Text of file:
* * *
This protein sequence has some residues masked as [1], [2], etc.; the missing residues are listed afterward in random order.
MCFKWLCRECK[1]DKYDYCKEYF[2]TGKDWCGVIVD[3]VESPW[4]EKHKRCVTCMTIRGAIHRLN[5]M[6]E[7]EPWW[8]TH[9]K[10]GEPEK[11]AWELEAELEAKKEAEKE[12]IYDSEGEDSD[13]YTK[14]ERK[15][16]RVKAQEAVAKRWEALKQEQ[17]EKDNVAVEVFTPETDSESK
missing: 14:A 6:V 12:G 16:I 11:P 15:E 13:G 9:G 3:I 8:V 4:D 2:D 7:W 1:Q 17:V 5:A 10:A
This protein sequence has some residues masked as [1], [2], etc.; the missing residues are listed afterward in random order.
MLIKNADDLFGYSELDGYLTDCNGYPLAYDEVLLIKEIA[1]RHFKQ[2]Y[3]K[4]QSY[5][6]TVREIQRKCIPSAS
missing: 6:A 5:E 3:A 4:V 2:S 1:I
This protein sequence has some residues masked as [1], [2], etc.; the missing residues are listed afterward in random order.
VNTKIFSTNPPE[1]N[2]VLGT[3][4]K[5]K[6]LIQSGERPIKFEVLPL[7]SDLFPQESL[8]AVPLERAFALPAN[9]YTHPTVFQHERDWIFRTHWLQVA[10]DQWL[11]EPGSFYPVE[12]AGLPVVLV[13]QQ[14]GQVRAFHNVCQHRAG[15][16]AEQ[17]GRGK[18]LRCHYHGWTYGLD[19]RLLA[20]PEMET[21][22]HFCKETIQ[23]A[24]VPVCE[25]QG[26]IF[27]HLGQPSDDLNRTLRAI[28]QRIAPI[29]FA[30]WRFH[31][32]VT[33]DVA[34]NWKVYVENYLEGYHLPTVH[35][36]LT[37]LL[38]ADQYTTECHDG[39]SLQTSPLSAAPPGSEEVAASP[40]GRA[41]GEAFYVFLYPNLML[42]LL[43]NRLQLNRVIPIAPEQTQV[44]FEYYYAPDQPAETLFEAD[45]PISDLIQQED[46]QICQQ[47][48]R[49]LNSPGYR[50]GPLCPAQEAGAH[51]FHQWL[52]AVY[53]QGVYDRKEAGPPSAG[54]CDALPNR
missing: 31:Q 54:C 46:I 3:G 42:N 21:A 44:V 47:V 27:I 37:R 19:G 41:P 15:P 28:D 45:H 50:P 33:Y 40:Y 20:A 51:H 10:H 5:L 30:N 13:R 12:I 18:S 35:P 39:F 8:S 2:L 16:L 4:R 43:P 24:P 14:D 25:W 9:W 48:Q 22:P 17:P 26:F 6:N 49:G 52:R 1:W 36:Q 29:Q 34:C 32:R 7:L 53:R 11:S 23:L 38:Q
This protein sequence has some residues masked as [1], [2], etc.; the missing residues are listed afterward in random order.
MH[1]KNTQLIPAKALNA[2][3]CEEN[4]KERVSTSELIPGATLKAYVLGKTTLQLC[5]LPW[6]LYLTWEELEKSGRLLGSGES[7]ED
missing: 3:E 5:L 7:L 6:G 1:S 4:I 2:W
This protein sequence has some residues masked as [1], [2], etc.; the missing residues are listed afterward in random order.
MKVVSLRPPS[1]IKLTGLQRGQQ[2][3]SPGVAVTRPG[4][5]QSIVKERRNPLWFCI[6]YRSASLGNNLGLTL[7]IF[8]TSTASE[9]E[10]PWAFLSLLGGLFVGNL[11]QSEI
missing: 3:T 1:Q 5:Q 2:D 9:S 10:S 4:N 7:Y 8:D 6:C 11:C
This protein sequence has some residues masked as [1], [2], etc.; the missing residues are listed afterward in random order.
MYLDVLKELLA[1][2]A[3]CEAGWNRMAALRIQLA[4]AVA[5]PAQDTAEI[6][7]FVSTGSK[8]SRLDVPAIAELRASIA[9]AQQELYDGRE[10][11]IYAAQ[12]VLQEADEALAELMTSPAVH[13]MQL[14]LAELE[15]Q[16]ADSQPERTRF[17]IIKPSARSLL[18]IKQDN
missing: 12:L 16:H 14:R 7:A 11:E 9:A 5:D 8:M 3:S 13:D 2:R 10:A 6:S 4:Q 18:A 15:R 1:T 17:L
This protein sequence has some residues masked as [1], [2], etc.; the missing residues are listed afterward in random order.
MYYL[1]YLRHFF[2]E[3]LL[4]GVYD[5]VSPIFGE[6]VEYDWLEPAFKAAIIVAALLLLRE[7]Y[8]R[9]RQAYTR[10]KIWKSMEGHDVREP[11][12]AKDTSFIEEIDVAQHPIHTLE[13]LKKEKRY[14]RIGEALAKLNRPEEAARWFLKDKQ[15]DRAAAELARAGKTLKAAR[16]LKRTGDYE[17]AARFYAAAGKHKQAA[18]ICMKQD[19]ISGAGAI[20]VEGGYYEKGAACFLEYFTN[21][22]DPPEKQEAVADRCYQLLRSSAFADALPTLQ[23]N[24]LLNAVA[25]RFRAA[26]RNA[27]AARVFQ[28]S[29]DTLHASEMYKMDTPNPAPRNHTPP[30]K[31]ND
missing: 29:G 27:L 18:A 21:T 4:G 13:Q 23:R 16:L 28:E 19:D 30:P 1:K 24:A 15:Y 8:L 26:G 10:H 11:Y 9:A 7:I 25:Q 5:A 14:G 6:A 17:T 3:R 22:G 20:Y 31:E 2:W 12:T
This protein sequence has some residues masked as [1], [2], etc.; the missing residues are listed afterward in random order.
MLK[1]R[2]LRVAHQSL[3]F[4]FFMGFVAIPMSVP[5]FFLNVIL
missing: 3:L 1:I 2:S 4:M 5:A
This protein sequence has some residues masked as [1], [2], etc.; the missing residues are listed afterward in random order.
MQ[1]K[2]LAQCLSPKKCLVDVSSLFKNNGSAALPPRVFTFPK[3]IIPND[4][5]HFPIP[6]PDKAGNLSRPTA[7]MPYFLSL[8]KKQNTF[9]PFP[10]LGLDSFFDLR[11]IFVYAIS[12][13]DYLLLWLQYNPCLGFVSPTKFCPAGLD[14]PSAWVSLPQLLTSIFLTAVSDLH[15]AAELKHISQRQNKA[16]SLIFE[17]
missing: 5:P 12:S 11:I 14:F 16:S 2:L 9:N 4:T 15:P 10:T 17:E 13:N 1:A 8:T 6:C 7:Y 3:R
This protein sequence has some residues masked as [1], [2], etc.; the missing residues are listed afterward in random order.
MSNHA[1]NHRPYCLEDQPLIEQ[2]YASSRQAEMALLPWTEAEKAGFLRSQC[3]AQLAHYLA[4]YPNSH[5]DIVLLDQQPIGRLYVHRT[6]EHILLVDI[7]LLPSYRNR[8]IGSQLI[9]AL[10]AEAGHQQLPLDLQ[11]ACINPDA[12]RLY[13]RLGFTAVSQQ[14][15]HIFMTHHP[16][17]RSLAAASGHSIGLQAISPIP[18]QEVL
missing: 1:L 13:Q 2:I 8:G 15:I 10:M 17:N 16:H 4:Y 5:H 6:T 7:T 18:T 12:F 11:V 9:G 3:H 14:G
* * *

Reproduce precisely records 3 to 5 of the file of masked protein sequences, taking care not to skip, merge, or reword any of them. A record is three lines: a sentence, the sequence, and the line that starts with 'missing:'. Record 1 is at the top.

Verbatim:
This protein sequence has some residues masked as [1], [2], etc.; the missing residues are listed afterward in random order.
VNTKIFSTNPPE[1]N[2]VLGT[3][4]K[5]K[6]LIQSGERPIKFEVLPL[7]SDLFPQESL[8]AVPLERAFALPAN[9]YTHPTVFQHERDWIFRTHWLQVA[10]DQWL[11]EPGSFYPVE[12]AGLPVVLV[13]QQ[14]GQVRAFHNVCQHRAG[15][16]AEQ[17]GRGK[18]LRCHYHGWTYGLD[19]RLLA[20]PEMET[21][22]HFCKETIQ[23]A[24]VPVCE[25]QG[26]IF[27]HLGQPSDDLNRTLRAI[28]QRIAPI[29]FA[30]WRFH[31][32]VT[33]DVA[34]NWKVYVENYLEGYHLPTVH[35][36]LT[37]LL[38]ADQYTTECHDG[39]SLQTSPLSAAPPGSEEVAASP[40]GRA[41]GEAFYVFLYPNLML[42]LL[43]NRLQLNRVIPIAPEQTQV[44]FEYYYAPDQPAETLFEAD[45]PISDLIQQED[46]QICQQ[47][48]R[49]LNSPGYR[50]GPLCPAQEAGAH[51]FHQWL[52]AVY[53]QGVYDRKEAGPPSAG[54]CDALPNR
missing: 31:Q 54:C 46:I 3:G 42:N 21:A 44:V 47:V 27:I 37:R 19:G 41:P 15:P 28:D 45:H 50:P 33:Y 40:Y 20:A 51:H 10:H 5:L 30:N 13:R 12:I 18:S 35:P 39:F 8:S 2:L 16:L 4:R 43:P 24:P 14:D 25:W 9:W 48:Q 22:P 17:P 26:F 6:N 49:G 52:R 1:W 36:Q 29:Q 34:C 32:R 7:L 53:R 11:S 23:L 38:Q
This protein sequence has some residues masked as [1], [2], etc.; the missing residues are listed afterward in random order.
MH[1]KNTQLIPAKALNA[2][3]CEEN[4]KERVSTSELIPGATLKAYVLGKTTLQLC[5]LPW[6]LYLTWEELEKSGRLLGSGES[7]ED
missing: 3:E 5:L 7:L 6:G 1:S 4:I 2:W
This protein sequence has some residues masked as [1], [2], etc.; the missing residues are listed afterward in random order.
MKVVSLRPPS[1]IKLTGLQRGQQ[2][3]SPGVAVTRPG[4][5]QSIVKERRNPLWFCI[6]YRSASLGNNLGLTL[7]IF[8]TSTASE[9]E[10]PWAFLSLLGGLFVGNL[11]QSEI
missing: 3:T 1:Q 5:Q 2:D 9:S 10:S 4:N 7:Y 8:D 6:C 11:C